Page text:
Looking back, I am surprised they let us play together at all. As a child of divorce, I was already on the goodchristian blacklist. I did not attend Their Church. But worse than that, my family was very sporadic in our attendance of any church at all. When my mother did take us to the Lutheran church, she did so “just in case it was true,” which is also the reason I was baptized. It was clear that Mom didn’t really believe any of it, although she kept an open mind. Nobody in my family was particularly religious except my paternal grandmother and she kept that to herself. We were godless heathens, through and through.

Anyway, some of my earliest interactions with proselyting Christians were through Elisa. She firmly believed that it was her duty to attempt to convert me, lest I go to hell. I firmly believed it was all nonsense. Despite all of the differences between us, we remained friends. Even when I declared my defiant atheism and refused to say the Pledge of Allegiance because of the God line, we remained friends. Years later, I attended her wedding, where she walked down the aisle in a White Dress and meant it. All along I secretly hoped that Elisa would go off to college and go buck-wild. She was too smart for all this nonsense, I thought. But it never happened. Elisa went to a Christian college, met a Christian husband, and is now raising three adorable Christian children. She seems pretty happy and for that I am happy. I am also secretly disappointed in a small way. Elisa would have been an amazing heathen.

I attended several events sponsored by her church throughout my childhood but one stands out in my memory.

I remember the excitement of being invited to a party at Elisa’s house with lots of other little girls and boys. This must have been around the fifth grade and parties were the highlight of our lives. It was not a birthday party though, and I thought this quite strange. Parties were generally for birthdays.

In many ways the party seemed like any other children’s party. There were snacks and balloons, decorations and cake, party favors and music. Then mid-way through the celebration, we were told it was time to watch a movie. So we gathered around the TV and VCR and Elisa’s mom pressed play.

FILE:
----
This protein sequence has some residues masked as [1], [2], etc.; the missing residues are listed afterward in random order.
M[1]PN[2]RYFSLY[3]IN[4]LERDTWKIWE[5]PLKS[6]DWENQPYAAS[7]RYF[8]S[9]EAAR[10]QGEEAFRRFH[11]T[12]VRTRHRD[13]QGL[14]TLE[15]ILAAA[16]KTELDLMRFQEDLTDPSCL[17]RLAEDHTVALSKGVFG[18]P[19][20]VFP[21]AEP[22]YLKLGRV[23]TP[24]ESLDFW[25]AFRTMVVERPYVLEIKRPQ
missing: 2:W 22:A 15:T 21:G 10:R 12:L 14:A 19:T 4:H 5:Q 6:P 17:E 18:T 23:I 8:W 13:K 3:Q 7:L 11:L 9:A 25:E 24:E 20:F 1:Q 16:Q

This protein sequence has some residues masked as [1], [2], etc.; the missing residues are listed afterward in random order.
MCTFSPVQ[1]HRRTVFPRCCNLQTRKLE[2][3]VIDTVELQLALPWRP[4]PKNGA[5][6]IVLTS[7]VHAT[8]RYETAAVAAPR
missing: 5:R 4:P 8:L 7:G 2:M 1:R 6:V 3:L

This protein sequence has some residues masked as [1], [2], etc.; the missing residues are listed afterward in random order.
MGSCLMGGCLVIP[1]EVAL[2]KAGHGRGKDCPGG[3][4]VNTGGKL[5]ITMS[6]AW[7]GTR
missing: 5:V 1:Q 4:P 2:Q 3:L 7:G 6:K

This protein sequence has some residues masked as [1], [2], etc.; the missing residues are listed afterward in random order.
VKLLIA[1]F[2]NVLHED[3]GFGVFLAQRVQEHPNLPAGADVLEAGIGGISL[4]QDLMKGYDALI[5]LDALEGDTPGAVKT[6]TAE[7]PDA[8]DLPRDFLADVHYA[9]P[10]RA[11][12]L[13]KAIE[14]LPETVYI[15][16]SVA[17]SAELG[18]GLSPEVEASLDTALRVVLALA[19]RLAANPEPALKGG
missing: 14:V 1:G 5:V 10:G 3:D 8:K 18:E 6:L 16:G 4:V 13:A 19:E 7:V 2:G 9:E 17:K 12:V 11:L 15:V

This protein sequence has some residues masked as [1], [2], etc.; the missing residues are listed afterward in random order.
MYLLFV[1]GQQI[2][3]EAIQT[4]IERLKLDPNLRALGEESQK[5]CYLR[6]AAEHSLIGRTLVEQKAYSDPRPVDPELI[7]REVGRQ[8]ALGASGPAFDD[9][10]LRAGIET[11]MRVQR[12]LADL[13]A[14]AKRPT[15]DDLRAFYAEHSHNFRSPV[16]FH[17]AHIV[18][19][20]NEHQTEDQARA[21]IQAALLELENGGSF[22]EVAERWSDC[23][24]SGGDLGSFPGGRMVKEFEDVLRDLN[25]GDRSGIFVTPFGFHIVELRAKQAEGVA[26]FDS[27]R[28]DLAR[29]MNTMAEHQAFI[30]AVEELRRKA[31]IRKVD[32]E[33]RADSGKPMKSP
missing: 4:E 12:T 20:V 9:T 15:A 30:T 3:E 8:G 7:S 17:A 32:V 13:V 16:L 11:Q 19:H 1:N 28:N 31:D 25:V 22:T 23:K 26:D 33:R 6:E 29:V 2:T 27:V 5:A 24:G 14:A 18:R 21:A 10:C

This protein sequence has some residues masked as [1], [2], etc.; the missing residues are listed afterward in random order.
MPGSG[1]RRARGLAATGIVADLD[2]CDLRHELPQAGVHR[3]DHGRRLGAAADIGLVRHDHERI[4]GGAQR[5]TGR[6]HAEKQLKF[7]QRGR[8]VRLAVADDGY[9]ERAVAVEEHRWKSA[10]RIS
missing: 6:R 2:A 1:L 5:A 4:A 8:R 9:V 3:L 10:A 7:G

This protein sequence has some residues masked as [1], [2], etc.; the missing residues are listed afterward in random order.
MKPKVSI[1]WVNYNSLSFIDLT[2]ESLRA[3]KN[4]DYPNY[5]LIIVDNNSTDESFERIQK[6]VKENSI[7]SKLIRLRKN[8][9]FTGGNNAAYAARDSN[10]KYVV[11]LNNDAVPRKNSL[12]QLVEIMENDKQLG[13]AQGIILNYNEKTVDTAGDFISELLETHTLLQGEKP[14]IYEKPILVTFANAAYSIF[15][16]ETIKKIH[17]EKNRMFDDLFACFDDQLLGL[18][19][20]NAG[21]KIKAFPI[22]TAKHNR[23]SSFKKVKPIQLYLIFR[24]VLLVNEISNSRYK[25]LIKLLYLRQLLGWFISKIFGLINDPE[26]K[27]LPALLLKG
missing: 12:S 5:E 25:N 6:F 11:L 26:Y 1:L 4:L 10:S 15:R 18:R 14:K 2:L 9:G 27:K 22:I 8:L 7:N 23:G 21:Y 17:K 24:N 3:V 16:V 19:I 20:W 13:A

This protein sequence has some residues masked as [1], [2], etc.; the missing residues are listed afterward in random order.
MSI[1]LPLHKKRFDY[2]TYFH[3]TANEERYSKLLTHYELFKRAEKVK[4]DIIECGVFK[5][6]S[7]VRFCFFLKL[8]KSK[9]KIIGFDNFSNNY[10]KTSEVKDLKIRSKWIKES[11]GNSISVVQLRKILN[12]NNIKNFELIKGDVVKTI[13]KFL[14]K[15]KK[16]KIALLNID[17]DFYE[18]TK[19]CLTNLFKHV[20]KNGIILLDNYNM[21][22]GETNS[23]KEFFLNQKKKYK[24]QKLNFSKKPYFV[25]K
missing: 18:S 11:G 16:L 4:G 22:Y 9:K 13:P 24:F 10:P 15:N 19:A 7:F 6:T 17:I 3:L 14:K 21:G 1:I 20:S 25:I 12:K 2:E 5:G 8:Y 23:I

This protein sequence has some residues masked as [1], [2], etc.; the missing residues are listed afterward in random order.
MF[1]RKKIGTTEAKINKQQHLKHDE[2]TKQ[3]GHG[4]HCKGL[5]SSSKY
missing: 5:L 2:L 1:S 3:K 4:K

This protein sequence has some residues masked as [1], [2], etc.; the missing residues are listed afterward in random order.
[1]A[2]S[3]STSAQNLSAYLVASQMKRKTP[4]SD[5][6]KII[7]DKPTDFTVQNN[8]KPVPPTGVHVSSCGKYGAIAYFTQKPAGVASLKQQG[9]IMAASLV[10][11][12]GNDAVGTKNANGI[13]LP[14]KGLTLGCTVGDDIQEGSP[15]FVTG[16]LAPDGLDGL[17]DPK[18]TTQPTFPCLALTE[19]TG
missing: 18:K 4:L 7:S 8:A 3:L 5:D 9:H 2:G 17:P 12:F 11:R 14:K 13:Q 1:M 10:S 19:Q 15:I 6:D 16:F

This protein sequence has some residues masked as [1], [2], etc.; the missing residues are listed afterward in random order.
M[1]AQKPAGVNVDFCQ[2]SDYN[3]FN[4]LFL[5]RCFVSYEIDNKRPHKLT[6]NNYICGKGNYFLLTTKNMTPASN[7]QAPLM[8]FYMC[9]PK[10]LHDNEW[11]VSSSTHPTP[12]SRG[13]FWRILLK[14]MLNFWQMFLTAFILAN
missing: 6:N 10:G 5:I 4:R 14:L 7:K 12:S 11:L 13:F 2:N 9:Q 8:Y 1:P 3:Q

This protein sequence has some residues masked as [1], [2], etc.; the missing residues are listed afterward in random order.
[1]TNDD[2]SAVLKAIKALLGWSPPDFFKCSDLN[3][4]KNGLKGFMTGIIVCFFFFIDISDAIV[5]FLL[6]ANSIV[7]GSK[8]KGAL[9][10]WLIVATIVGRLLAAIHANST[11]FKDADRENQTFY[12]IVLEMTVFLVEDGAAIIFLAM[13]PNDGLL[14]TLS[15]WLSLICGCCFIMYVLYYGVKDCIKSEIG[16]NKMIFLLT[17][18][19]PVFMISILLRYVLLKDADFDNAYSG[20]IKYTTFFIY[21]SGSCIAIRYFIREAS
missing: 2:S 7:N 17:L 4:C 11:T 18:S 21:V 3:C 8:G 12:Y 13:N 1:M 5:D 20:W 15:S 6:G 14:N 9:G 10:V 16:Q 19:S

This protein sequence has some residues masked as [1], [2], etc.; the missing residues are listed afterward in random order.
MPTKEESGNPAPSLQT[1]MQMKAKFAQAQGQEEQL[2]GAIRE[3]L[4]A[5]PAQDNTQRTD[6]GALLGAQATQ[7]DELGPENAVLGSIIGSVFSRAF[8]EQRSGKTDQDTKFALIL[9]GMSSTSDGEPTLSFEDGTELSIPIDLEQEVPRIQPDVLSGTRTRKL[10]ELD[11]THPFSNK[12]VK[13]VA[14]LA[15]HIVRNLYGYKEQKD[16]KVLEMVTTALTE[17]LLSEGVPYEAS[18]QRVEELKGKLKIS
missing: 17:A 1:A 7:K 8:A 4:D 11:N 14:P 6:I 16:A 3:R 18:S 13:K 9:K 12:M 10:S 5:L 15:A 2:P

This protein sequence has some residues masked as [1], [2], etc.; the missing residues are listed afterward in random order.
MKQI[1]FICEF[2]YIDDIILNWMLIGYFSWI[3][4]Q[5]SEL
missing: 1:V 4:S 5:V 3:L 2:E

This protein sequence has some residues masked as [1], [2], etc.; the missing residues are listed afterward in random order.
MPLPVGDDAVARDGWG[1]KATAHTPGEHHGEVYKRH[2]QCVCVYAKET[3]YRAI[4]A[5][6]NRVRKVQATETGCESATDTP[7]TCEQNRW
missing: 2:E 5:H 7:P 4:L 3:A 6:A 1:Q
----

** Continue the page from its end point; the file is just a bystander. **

The movie turned out to be a film about Satan and his evil plot to destroy humanity. Satan had a little impish demon helper slave that was wreaking havoc on the world and reporting back to his master with the news. It wasn’t a cartoon; it was live action. Satan and the imp were puppets I guess. Or maybe Satan was an actor with a horrible mask. At one point the imp said to Satan “Yes master, everything is going according to plan! People are reading their horoscopes and having abortions. It won’t be long now!” I didn’t know what an abortion was.

After the movie ended, we were asked to stand in a circle. Elisa’s father told us that all we had to do to be Saved was accept Jesus into our hearts and we would go to heaven! So one by one, we were asked if we accepted Jesus into our hearts. Most of the responses were not memorable as the majority of the kids were already a part of their church or another Christian church and they had already been indoctrinated to give the acceptable response. One girl, Marissa, who was partially deaf, broke down in tears because she felt that God had forsaken her by giving her a disability. “Why doesn’t God love me?” she wailed pitifully. The Christians comforted her and assured her that God had a plan for her and she should know that God loves all his children and she accepted Jesus into her heart through sobs and tears. Personally I thought it was a valid question. If God was so all powerful, why would he choose to make people suffer?

And then it was my turn.

“Do you accept Jesus into your heart?” Elisa’s father asked.

“No.” I said.

“Why not?” he replied with concern.

“Because I do not believe in God.” I said.

They didn’t seem prepared for this answer, so after some hemming and hawing, they moved on to the next child. Like dutiful Baptists, they continued to invite me to church things. I went to some of them, because I liked Elisa and found it to be an interesting experience. I went to quite a few churches, as a matter of fact, of my own accord. I was intrigued by them and their differences and similarities. I read the entire Bible (it was incredibly tedious and boring.) But never for a second did I waver in my belief that it was all a bunch of bullshit.

Elisa and I remained friends. Despite the bait and switch from fun-party-time to coerced-Jesus-time, I recall that party as a fun event and I laugh at fifth grade me. I was already so determined that all of these people were deluded on every level and living life for a non-existent God of an imaginary heaven, an opinion that has never left me to this day.